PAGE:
This article discusses and illustrates a meta-discourse heuristic that can be used to illuminate the politics of technology in higher education. Although the field tends to focus on developing critically literate students, teachers new to teaching writing with computers need more than primary theoretical sources in order to conceptualize the political nature of academic computing and its administrative and pedagogical contexts. The heuristic comes from the activist work of Bryan Pfaffenberger, who provided an ideal-typical model of the way power circulates in technological settings. I show how computers and writing specialists can apply this heuristic to their daily interactions with technology in the academy. The heuristic could be used in teacher preparation courses or in faculty development programs. It could also be used in advanced undergraduate courses; however, I do not discuss how to employ the heuristic with students.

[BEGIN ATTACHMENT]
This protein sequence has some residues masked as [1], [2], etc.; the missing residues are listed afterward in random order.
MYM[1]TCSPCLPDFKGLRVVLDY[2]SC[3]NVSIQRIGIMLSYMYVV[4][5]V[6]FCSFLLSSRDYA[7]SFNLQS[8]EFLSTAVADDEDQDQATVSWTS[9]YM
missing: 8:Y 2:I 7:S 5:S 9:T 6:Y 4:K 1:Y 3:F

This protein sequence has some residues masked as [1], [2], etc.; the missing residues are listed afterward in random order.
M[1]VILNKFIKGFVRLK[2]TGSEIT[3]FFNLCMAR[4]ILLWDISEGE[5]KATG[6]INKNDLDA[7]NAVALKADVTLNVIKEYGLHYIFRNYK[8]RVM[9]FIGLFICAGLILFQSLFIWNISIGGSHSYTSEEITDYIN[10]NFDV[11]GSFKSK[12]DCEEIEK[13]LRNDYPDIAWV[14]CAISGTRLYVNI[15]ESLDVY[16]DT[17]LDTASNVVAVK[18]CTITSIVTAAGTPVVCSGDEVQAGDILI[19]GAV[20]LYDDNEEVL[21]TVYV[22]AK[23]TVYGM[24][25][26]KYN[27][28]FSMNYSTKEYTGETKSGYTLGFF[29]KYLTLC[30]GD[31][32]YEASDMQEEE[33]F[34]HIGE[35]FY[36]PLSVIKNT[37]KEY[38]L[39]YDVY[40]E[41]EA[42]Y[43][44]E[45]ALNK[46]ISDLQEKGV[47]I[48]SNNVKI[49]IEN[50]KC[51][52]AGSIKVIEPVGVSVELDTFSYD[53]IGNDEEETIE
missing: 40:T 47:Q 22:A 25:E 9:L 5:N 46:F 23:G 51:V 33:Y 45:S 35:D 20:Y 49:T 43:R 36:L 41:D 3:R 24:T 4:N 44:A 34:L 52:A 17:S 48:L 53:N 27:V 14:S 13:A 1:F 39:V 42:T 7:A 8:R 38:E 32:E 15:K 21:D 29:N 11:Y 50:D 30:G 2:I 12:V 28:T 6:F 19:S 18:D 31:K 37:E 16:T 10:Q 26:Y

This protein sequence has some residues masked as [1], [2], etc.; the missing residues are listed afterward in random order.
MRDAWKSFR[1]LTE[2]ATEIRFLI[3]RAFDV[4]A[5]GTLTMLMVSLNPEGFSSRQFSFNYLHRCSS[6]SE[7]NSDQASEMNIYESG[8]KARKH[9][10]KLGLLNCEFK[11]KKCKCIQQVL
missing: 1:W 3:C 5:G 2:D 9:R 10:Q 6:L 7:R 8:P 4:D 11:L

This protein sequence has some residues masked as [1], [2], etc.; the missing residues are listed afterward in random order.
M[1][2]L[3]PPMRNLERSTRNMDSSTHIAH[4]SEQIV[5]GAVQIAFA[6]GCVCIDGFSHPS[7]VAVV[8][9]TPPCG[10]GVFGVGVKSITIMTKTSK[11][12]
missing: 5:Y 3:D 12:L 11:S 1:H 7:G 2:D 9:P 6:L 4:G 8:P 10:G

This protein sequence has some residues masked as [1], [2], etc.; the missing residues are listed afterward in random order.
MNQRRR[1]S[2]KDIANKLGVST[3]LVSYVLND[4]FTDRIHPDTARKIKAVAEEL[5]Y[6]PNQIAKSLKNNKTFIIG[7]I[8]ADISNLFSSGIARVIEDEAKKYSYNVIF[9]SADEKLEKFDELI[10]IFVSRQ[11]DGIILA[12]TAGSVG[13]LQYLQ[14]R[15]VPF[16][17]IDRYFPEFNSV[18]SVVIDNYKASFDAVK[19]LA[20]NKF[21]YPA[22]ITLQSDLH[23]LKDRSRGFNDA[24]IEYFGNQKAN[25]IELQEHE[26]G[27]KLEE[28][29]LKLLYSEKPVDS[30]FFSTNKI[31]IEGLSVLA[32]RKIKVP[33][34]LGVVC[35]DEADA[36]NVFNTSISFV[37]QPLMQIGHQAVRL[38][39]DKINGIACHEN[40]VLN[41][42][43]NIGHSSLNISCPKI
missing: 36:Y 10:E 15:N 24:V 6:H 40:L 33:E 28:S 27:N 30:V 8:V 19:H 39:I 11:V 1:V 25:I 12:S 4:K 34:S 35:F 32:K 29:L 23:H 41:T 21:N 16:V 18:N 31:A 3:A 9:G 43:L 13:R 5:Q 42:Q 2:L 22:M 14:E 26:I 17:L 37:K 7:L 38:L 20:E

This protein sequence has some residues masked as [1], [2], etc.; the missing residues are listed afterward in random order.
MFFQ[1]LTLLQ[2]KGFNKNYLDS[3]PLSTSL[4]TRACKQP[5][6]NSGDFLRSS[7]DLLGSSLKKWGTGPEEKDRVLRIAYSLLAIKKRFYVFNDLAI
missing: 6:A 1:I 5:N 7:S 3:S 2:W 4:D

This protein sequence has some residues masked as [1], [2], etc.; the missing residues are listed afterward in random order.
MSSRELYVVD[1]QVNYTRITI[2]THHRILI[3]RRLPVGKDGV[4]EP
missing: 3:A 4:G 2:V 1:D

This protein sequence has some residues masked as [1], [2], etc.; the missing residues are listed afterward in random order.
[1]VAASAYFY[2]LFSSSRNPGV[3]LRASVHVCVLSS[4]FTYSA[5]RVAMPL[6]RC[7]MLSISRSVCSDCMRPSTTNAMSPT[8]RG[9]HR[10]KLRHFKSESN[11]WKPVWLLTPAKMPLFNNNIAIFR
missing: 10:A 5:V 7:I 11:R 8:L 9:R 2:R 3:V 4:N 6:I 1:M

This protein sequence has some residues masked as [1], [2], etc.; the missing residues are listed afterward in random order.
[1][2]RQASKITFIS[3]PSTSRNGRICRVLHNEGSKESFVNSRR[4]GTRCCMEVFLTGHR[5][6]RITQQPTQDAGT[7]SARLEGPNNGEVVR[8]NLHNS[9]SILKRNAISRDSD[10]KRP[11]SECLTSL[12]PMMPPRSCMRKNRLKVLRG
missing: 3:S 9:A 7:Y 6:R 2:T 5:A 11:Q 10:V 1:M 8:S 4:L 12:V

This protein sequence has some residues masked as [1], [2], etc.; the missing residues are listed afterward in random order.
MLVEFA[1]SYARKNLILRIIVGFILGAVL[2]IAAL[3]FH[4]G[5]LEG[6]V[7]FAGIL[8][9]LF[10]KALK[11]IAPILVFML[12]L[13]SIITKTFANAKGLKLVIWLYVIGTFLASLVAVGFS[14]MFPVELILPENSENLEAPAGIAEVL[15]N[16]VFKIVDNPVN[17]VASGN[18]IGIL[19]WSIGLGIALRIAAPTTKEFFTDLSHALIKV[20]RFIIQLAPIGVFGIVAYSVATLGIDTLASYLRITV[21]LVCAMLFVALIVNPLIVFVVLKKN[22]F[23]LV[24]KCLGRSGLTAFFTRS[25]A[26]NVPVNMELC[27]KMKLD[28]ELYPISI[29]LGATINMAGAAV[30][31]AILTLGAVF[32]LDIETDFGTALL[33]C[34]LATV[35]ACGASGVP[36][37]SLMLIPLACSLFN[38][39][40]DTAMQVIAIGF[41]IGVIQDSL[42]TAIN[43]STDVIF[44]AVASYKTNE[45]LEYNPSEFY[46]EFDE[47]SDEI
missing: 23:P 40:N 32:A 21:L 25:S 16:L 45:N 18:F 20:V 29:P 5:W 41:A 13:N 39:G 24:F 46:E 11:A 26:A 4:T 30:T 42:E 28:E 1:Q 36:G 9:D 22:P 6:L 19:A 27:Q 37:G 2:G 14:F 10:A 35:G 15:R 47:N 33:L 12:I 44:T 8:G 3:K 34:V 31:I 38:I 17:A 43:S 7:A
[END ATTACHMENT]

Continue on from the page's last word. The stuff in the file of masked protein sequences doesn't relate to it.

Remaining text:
All Science Journal Classification (ASJC) codes
- Computer Science(all)
- Language and Linguistics
- Linguistics and Language